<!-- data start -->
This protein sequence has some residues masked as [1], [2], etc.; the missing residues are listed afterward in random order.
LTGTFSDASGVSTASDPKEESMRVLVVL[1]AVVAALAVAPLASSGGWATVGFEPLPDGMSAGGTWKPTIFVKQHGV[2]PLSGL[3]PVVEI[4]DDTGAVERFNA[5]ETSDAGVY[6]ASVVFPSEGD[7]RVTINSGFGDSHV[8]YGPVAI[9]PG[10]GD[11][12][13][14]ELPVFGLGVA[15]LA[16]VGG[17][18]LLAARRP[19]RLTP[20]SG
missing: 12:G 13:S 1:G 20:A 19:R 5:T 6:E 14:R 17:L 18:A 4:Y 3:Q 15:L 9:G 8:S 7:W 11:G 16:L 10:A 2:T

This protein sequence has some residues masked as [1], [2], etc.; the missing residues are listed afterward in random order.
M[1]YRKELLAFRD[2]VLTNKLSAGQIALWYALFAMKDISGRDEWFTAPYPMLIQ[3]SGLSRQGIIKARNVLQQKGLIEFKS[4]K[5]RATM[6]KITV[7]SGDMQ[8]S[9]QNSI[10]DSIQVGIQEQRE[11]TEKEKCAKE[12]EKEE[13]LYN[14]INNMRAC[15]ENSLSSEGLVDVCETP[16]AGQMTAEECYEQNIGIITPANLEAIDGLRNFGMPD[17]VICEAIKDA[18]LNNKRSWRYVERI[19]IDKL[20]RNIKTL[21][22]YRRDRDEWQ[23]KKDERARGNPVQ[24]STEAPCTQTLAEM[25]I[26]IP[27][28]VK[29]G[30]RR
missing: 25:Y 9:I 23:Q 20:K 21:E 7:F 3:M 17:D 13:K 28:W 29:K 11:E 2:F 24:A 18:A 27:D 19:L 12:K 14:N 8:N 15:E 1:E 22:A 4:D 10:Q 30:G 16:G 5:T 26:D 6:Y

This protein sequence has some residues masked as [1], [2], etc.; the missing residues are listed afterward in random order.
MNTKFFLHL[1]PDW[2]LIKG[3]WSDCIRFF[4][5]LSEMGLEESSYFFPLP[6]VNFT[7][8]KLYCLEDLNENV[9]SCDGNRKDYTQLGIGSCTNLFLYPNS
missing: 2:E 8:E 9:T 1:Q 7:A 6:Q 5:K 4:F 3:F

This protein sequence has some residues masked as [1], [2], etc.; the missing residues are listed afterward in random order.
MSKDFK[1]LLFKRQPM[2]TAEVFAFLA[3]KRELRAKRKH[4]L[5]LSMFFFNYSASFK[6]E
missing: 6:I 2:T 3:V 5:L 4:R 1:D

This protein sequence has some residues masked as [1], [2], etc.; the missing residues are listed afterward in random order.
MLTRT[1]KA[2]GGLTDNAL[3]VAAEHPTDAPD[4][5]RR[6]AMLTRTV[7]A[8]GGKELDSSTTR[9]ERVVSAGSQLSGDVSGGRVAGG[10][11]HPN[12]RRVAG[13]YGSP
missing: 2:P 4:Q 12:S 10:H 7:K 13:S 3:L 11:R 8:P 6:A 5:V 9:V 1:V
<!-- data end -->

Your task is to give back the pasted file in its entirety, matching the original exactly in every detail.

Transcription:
This protein sequence has some residues masked as [1], [2], etc.; the missing residues are listed afterward in random order.
LTGTFSDASGVSTASDPKEESMRVLVVL[1]AVVAALAVAPLASSGGWATVGFEPLPDGMSAGGTWKPTIFVKQHGV[2]PLSGL[3]PVVEI[4]DDTGAVERFNA[5]ETSDAGVY[6]ASVVFPSEGD[7]RVTINSGFGDSHV[8]YGPVAI[9]PG[10]GD[11][12][13][14]ELPVFGLGVA[15]LA[16]VGG[17][18]LLAARRP[19]RLTP[20]SG
missing: 12:G 13:S 1:G 20:A 19:R 5:T 6:E 14:R 17:L 18:A 4:Y 3:Q 15:L 9:G 8:S 7:W 11:G 16:L 10:A 2:T

This protein sequence has some residues masked as [1], [2], etc.; the missing residues are listed afterward in random order.
M[1]YRKELLAFRD[2]VLTNKLSAGQIALWYALFAMKDISGRDEWFTAPYPMLIQ[3]SGLSRQGIIKARNVLQQKGLIEFKS[4]K[5]RATM[6]KITV[7]SGDMQ[8]S[9]QNSI[10]DSIQVGIQEQRE[11]TEKEKCAKE[12]EKEE[13]LYN[14]INNMRAC[15]ENSLSSEGLVDVCETP[16]AGQMTAEECYEQNIGIITPANLEAIDGLRNFGMPD[17]VICEAIKDA[18]LNNKRSWRYVERI[19]IDKL[20]RNIKTL[21][22]YRRDRDEWQ[23]KKDERARGNPVQ[24]STEAPCTQTLAEM[25]I[26]IP[27][28]VK[29]G[30]RR
missing: 25:Y 9:I 23:Q 20:K 21:E 7:F 3:M 17:D 13:K 28:W 29:K 11:E 2:F 24:A 18:A 27:D 19:L 12:K 14:N 8:N 15:E 1:E 22:A 4:D 10:Q 30:G 16:G 5:T 26:D 6:Y

This protein sequence has some residues masked as [1], [2], etc.; the missing residues are listed afterward in random order.
MNTKFFLHL[1]PDW[2]LIKG[3]WSDCIRFF[4][5]LSEMGLEESSYFFPLP[6]VNFT[7][8]KLYCLEDLNENV[9]SCDGNRKDYTQLGIGSCTNLFLYPNS
missing: 2:E 8:E 9:T 1:Q 7:A 6:Q 5:K 4:F 3:F

This protein sequence has some residues masked as [1], [2], etc.; the missing residues are listed afterward in random order.
MSKDFK[1]LLFKRQPM[2]TAEVFAFLA[3]KRELRAKRKH[4]L[5]LSMFFFNYSASFK[6]E
missing: 6:I 2:T 3:V 5:L 4:R 1:D

This protein sequence has some residues masked as [1], [2], etc.; the missing residues are listed afterward in random order.
MLTRT[1]KA[2]GGLTDNAL[3]VAAEHPTDAPD[4][5]RR[6]AMLTRTV[7]A[8]GGKELDSSTTR[9]ERVVSAGSQLSGDVSGGRVAGG[10][11]HPN[12]RRVAG[13]YGSP
missing: 2:P 4:Q 12:S 10:H 7:K 13:S 3:L 11:R 8:P 6:A 5:V 9:V 1:V